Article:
Dallas Cowboys: How Ryan Switzer can replace Ezekiel Elliott

ARLINGTON, TX - NOVEMBER 24: Ezekiel Elliott
ARLINGTON, TX - NOVEMBER 24: Ezekiel Elliott /

The Dallas Cowboys just learned starting running back, Ezekiel Elliott, will be suspended six games this season. Here’s how Ryan Switzer can replace him in the running game.

When the Dallas Cowboys first selected UNC slot receiver Ryan Switzer in the fourth round of the draft, Cowboys Nations was abuzz with speculation the team would be soon employing a “10” personnel group. “10” personnel simply means the Cowboys would march out one running back and four receivers. A package like this would allow the Cowboys to field two slot receivers at the same time.

The only problem is this personnel package requires Jason Witten to stand on the sideline. Considering last season Jason Witten logged 1,084 snaps at tight end – more than any other tight end in the NFL – him standing on the sideline is highly unlikely to happen any time soon.

Last season Dallas was just one of four teams that didn’t run a single play out of the “10” set. Therefore dreams of the Dallas Cowboys suddenly shifting to a 10 personnel group seem pretty far-fetched at this point in time. But maybe there’s another way to get Ryan Switzer more involved on offense. And maybe that way helps solve the Ezekiel Elliott suspension dilemma in the process…

“01” Personnel

A “01” personnel package fields zero running backs, one tight end (Jason Witten), and four receivers (Dez Bryant, Terrance Williams, Cole Beasley, and Ryan Switzer). A package like this signals an empty set.  And in many cases making that assumption would be correct…but not always.

Personnel packages reflect the types of players going out on the field. But it does not dictate the position they necessarily line up at. In other words, when Ezekiel Elliott leaves the backfield and lines up wide as a receiver, it doesn’t suddenly change the personnel package. It just changes his role on that particular play. Likewise, just because the Cowboys trot out four receivers and a tight end in a 01 personnel package does not mean one of those players can’t line up in the backfield like a halfback.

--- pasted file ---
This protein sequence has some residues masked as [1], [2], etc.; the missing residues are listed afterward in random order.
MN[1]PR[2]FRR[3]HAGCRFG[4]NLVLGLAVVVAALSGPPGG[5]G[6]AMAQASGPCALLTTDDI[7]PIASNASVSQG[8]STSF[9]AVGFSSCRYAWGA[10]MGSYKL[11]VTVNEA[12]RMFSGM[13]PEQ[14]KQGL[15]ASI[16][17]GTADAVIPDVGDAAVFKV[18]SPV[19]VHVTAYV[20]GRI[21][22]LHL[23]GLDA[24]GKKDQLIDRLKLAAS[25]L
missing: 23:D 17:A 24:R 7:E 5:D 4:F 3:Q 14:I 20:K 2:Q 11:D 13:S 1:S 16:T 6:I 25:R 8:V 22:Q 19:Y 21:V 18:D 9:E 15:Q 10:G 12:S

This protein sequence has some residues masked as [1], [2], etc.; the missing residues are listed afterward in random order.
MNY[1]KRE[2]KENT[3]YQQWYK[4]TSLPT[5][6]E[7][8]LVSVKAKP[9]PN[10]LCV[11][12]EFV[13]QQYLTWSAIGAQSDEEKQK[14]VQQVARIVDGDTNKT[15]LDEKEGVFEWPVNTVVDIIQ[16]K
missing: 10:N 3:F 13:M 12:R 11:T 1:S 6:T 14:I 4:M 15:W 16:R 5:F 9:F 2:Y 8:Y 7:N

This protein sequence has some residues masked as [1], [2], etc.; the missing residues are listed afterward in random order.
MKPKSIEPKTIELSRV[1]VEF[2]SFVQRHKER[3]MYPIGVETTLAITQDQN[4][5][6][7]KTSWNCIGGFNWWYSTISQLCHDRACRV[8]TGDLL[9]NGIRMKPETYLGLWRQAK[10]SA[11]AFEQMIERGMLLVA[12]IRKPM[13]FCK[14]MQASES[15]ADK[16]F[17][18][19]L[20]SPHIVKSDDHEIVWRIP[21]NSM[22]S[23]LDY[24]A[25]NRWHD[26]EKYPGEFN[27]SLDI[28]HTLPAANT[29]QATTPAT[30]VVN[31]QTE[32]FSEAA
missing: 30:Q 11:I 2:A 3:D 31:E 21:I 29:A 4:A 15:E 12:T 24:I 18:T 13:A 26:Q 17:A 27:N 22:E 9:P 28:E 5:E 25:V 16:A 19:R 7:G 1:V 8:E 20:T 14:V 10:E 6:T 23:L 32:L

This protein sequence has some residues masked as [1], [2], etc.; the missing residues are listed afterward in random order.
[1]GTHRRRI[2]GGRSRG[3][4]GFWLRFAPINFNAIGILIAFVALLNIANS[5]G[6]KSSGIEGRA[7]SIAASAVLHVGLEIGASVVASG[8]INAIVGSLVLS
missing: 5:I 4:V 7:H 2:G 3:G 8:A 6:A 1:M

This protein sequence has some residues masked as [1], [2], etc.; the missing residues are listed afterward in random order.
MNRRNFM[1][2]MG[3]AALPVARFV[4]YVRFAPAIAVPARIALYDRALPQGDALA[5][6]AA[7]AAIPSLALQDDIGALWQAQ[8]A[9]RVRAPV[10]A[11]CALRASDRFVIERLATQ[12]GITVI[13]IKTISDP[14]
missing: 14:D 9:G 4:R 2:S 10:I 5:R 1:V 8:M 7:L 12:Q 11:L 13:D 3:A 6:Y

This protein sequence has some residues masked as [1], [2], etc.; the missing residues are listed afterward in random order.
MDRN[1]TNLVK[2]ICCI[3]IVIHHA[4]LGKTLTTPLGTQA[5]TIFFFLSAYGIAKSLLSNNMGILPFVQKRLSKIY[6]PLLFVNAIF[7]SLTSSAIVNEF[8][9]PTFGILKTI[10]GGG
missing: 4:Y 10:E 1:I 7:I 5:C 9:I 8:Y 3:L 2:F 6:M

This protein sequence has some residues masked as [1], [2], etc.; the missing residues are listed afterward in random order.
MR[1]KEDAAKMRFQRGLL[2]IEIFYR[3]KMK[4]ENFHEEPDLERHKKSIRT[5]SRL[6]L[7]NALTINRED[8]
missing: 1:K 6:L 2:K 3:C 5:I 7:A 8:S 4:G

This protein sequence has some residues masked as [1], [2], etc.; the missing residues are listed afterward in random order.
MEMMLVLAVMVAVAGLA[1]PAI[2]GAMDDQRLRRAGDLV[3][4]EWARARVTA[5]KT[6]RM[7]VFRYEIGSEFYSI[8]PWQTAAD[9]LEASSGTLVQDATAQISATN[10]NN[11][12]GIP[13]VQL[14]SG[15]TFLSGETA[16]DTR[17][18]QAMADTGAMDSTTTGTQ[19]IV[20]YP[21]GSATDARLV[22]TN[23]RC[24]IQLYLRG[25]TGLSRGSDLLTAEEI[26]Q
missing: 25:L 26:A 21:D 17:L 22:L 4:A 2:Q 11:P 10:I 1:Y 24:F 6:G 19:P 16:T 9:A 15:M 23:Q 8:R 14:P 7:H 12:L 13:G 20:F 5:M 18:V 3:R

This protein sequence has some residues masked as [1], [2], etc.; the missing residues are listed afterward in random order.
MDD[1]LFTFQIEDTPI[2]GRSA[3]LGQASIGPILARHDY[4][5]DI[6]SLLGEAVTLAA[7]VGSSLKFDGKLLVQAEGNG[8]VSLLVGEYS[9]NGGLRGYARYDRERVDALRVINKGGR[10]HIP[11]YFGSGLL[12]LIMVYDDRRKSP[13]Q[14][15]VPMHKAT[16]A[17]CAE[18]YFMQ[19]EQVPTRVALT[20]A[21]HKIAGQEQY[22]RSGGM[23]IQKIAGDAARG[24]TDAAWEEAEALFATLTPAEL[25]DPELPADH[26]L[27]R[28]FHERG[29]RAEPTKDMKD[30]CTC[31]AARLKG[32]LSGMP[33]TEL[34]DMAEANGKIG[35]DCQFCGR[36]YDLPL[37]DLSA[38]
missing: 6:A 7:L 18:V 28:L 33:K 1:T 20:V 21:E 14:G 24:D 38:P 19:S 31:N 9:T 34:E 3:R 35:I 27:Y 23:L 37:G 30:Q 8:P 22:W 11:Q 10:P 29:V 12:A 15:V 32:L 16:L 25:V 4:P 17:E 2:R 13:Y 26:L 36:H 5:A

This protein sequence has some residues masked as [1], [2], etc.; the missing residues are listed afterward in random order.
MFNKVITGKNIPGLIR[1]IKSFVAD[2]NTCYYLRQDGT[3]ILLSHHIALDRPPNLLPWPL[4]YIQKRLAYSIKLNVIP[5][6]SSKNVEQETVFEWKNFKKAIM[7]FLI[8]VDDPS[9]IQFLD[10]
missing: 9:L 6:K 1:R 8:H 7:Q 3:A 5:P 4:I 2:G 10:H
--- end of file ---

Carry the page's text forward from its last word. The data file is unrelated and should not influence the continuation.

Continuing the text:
Case in point: the Green Bay Packers. The Packers, often devoid of running back talent, have found a workaround to their positional talent deficiency. Instead of settling on inserting a below-average running back, the Packers opt to lean on their strengths – their receivers. It just so happens those receivers are also viable options in the running game.

Last season the Packers leaned on slot receivers Randall Cobb and Ty Montgomery to solve their running back problems. Montgomery rushed for three touchdowns and 457 yards on 77 attempts. Not only did he offer a legitimate a receiving threat when in the game, but his 5.9 yards per rushing attempt were far better than what the traditional backs were getting. It’s really no wonder Green Bay is making the move permanent going forward.

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The headache a 01 personnel package offers is significant. It forces opponents into nickel and dime packages, removing run-stopping linebackers in the process. Teams will be forced to honor the Cowboys’ passing game and adjust accordingly. This would open things up for a running quarterback like Dak Prescott even if the Cowboys opt to use Ryan Switzer as a traditional receiver.

It’s difficult to say if Switzer has the same type of running ability Ty Montgomery has with Green Bay or Tyreek Hill has with the Kansas City Chiefs, because he hasn’t been asked to do it yet. But Ryan Switzer fits the profile of a compact receiver capable of slicing through a spread-out defense.

Put the Best Players on the Field

One thing is clear, the Dallas Cowboys need to find a way to get the best players on the field. If that means forgoing the running back position from time to time then so be it. The falloff in talent from Zeke to Darren McFadden is severe — regardless of how highly you may think of Darren McFadden, Alfred Morris, or Rod Smith. Ryan Switzer would offer more as a receiver with occasional running back duties than Darren McFadden would at assuming all of Zeke’s missing snaps.

By no means does this mean the Dallas Cowboys can abandon fielding a traditional running game out of a 12 or 21 personnel group. But the Cowboys offense prides itself on finding the best mismatches on the field and playing to their players’ strengths. Getting creative with Ryan Switzer may be able to achieve both.

Next: How Cole Beasley may soon replace Jason Witten as primary safety valve

It’s not going to be easy to overcome a loss like Ezekiel Elliott but getting creative with personnel packages may be a good start. This wouldn’t be the first time a team gets creative with an elusive receiver in deceptive personnel packages and it won’t be the last. Are Jason Garrett and the Dallas Cowboys offense creative enough to give it try and catch their opponents off guard? We’ll see.